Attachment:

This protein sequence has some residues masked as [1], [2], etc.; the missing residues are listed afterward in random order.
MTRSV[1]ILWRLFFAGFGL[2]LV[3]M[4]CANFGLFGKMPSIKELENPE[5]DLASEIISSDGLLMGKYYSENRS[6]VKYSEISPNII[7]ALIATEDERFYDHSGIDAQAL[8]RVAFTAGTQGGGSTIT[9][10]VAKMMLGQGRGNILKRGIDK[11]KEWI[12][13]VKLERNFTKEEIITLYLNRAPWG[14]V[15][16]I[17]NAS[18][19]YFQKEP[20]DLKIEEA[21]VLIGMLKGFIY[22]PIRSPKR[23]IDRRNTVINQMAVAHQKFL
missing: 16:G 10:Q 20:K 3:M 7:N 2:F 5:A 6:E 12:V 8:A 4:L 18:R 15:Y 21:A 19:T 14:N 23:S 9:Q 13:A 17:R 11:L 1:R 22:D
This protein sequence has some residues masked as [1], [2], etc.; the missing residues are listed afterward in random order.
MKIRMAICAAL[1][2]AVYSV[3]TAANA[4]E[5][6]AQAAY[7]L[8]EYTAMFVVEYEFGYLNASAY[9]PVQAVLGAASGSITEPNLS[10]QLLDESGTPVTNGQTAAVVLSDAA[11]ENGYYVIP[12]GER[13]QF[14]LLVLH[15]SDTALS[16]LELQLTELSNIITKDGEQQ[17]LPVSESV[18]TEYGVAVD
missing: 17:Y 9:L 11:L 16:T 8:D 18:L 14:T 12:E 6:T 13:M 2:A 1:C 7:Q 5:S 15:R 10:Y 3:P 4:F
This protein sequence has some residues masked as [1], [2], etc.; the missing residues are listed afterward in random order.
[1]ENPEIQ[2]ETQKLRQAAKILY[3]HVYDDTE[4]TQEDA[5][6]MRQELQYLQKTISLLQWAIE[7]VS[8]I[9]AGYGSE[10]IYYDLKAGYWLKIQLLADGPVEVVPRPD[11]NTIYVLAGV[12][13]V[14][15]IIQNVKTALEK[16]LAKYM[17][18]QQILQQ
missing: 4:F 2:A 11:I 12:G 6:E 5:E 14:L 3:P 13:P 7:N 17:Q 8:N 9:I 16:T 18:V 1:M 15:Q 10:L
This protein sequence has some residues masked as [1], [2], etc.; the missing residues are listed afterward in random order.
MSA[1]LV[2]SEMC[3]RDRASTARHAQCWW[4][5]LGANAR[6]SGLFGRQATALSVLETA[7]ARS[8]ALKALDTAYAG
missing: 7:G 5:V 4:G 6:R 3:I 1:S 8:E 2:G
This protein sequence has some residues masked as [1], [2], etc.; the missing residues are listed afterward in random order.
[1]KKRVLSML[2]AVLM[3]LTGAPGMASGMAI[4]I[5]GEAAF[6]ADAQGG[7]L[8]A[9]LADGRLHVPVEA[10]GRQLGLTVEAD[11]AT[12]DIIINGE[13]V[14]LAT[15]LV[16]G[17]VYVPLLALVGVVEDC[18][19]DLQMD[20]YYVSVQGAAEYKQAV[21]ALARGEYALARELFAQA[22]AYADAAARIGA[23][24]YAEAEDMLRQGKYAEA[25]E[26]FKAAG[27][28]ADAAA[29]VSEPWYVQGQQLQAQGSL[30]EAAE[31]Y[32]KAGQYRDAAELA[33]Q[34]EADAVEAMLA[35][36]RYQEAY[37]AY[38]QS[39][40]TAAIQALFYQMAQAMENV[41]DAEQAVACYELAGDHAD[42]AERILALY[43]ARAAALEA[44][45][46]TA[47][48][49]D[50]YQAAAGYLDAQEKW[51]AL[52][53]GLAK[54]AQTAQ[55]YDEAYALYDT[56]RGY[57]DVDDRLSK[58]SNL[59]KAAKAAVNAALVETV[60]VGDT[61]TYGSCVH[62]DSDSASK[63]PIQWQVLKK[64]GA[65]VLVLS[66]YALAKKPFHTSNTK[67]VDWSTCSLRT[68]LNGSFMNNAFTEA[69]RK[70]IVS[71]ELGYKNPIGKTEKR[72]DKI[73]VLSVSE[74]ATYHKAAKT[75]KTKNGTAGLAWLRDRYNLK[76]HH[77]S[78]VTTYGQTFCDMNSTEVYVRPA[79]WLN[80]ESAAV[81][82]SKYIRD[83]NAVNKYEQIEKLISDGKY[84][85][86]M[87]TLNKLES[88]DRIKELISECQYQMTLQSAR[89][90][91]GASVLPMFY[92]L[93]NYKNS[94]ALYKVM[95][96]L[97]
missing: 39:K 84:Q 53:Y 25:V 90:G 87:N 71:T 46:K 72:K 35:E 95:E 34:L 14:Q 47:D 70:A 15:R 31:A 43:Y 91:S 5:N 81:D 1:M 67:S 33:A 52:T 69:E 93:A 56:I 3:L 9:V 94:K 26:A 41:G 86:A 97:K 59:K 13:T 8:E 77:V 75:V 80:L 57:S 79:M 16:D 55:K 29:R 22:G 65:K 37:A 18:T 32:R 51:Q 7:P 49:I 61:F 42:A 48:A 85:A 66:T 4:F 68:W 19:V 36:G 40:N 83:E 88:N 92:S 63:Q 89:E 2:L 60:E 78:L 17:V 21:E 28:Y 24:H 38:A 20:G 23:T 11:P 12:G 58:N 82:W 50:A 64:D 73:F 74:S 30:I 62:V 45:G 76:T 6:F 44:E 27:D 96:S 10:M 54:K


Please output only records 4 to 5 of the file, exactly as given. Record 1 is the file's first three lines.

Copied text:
This protein sequence has some residues masked as [1], [2], etc.; the missing residues are listed afterward in random order.
MSA[1]LV[2]SEMC[3]RDRASTARHAQCWW[4][5]LGANAR[6]SGLFGRQATALSVLETA[7]ARS[8]ALKALDTAYAG
missing: 7:G 5:V 4:G 6:R 3:I 1:S 8:E 2:G
This protein sequence has some residues masked as [1], [2], etc.; the missing residues are listed afterward in random order.
[1]KKRVLSML[2]AVLM[3]LTGAPGMASGMAI[4]I[5]GEAAF[6]ADAQGG[7]L[8]A[9]LADGRLHVPVEA[10]GRQLGLTVEAD[11]AT[12]DIIINGE[13]V[14]LAT[15]LV[16]G[17]VYVPLLALVGVVEDC[18][19]DLQMD[20]YYVSVQGAAEYKQAV[21]ALARGEYALARELFAQA[22]AYADAAARIGA[23][24]YAEAEDMLRQGKYAEA[25]E[26]FKAAG[27][28]ADAAA[29]VSEPWYVQGQQLQAQGSL[30]EAAE[31]Y[32]KAGQYRDAAELA[33]Q[34]EADAVEAMLA[35][36]RYQEAY[37]AY[38]QS[39][40]TAAIQALFYQMAQAMENV[41]DAEQAVACYELAGDHAD[42]AERILALY[43]ARAAALEA[44][45][46]TA[47][48][49]D[50]YQAAAGYLDAQEKW[51]AL[52][53]GLAK[54]AQTAQ[55]YDEAYALYDT[56]RGY[57]DVDDRLSK[58]SNL[59]KAAKAAVNAALVETV[60]VGDT[61]TYGSCVH[62]DSDSASK[63]PIQWQVLKK[64]GA[65]VLVLS[66]YALAKKPFHTSNTK[67]VDWSTCSLRT[68]LNGSFMNNAFTEA[69]RK[70]IVS[71]ELGYKNPIGKTEKR[72]DKI[73]VLSVSE[74]ATYHKAAKT[75]KTKNGTAGLAWLRDRYNLK[76]HH[77]S[78]VTTYGQTFCDMNSTEVYVRPA[79]WLN[80]ESAAV[81][82]SKYIRD[83]NAVNKYEQIEKLISDGKY[84][85][86]M[87]TLNKLES[88]DRIKELISECQYQMTLQSAR[89][90][91]GASVLPMFY[92]L[93]NYKNS[94]ALYKVM[95][96]L[97]
missing: 39:K 84:Q 53:Y 25:V 90:G 87:N 71:T 46:K 72:K 35:E 95:E 34:L 14:Q 47:D 70:A 15:R 31:A 43:Y 91:S 5:N 81:D 1:M 67:S 33:A 52:T 69:E 93:A 56:I 3:L 9:V 94:K 26:A 41:G 86:A 97:K 59:K 13:T 8:E 77:V 75:V 80:L 57:S 79:M 16:D 55:K 29:R 22:G 65:K 37:A 18:T 32:R 51:Q 7:P 49:I 61:F 42:A 48:A 85:A 66:T 4:F 68:W 19:V 36:G 40:N 83:E 88:N 92:S 63:Q 89:E 2:L 60:E 78:L 17:V 21:E 28:Y 24:H 38:A 20:G 23:T 11:P 12:G 58:N 82:W 50:A 64:D 73:F 74:S 30:I 62:V 45:G 76:T 6:F 44:E 27:D 96:S 10:M 54:K